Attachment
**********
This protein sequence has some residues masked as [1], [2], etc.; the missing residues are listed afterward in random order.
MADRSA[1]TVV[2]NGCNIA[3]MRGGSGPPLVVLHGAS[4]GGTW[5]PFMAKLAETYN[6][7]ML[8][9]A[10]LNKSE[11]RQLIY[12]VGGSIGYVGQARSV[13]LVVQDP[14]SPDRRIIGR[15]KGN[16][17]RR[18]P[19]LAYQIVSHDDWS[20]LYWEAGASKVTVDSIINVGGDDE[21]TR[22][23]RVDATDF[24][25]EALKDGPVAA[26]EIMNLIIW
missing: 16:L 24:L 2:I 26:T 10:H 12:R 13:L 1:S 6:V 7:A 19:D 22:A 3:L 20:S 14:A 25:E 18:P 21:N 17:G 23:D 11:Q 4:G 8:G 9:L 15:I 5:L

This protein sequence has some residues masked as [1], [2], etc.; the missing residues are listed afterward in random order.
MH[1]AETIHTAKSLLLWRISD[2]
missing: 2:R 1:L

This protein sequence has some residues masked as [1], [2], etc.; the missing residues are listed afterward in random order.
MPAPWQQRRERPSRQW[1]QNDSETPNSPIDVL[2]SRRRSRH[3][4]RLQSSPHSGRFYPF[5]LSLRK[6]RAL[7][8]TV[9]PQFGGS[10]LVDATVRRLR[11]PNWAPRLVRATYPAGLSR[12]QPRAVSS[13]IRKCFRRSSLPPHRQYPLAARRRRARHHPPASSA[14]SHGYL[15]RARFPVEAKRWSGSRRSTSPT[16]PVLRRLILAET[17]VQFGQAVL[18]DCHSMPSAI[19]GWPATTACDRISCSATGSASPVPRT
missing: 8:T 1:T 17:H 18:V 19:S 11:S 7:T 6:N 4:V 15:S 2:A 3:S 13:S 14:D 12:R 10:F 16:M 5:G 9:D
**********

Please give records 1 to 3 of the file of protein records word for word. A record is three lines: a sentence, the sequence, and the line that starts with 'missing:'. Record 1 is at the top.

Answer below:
This protein sequence has some residues masked as [1], [2], etc.; the missing residues are listed afterward in random order.
MADRSA[1]TVV[2]NGCNIA[3]MRGGSGPPLVVLHGAS[4]GGTW[5]PFMAKLAETYN[6][7]ML[8][9]A[10]LNKSE[11]RQLIY[12]VGGSIGYVGQARSV[13]LVVQDP[14]SPDRRIIGR[15]KGN[16][17]RR[18]P[19]LAYQIVSHDDWS[20]LYWEAGASKVTVDSIINVGGDDE[21]TR[22][23]RVDATDF[24][25]EALKDGPVAA[26]EIMNLIIW
missing: 16:L 24:L 2:I 26:T 10:H 12:R 13:L 1:S 6:V 7:A 19:D 22:A 3:L 20:S 14:A 25:E 18:P 21:N 17:G 23:D 11:Q 4:G 8:G 9:L 15:I 5:L

This protein sequence has some residues masked as [1], [2], etc.; the missing residues are listed afterward in random order.
MH[1]AETIHTAKSLLLWRISD[2]
missing: 2:R 1:L

This protein sequence has some residues masked as [1], [2], etc.; the missing residues are listed afterward in random order.
MPAPWQQRRERPSRQW[1]QNDSETPNSPIDVL[2]SRRRSRH[3][4]RLQSSPHSGRFYPF[5]LSLRK[6]RAL[7][8]TV[9]PQFGGS[10]LVDATVRRLR[11]PNWAPRLVRATYPAGLSR[12]QPRAVSS[13]IRKCFRRSSLPPHRQYPLAARRRRARHHPPASSA[14]SHGYL[15]RARFPVEAKRWSGSRRSTSPT[16]PVLRRLILAET[17]VQFGQAVL[18]DCHSMPSAI[19]GWPATTACDRISCSATGSASPVPRT
missing: 8:T 1:T 17:H 18:V 19:S 11:S 7:T 6:N 4:V 15:S 2:A 3:S 13:S 14:D 12:R 10:F 16:M 5:G 9:D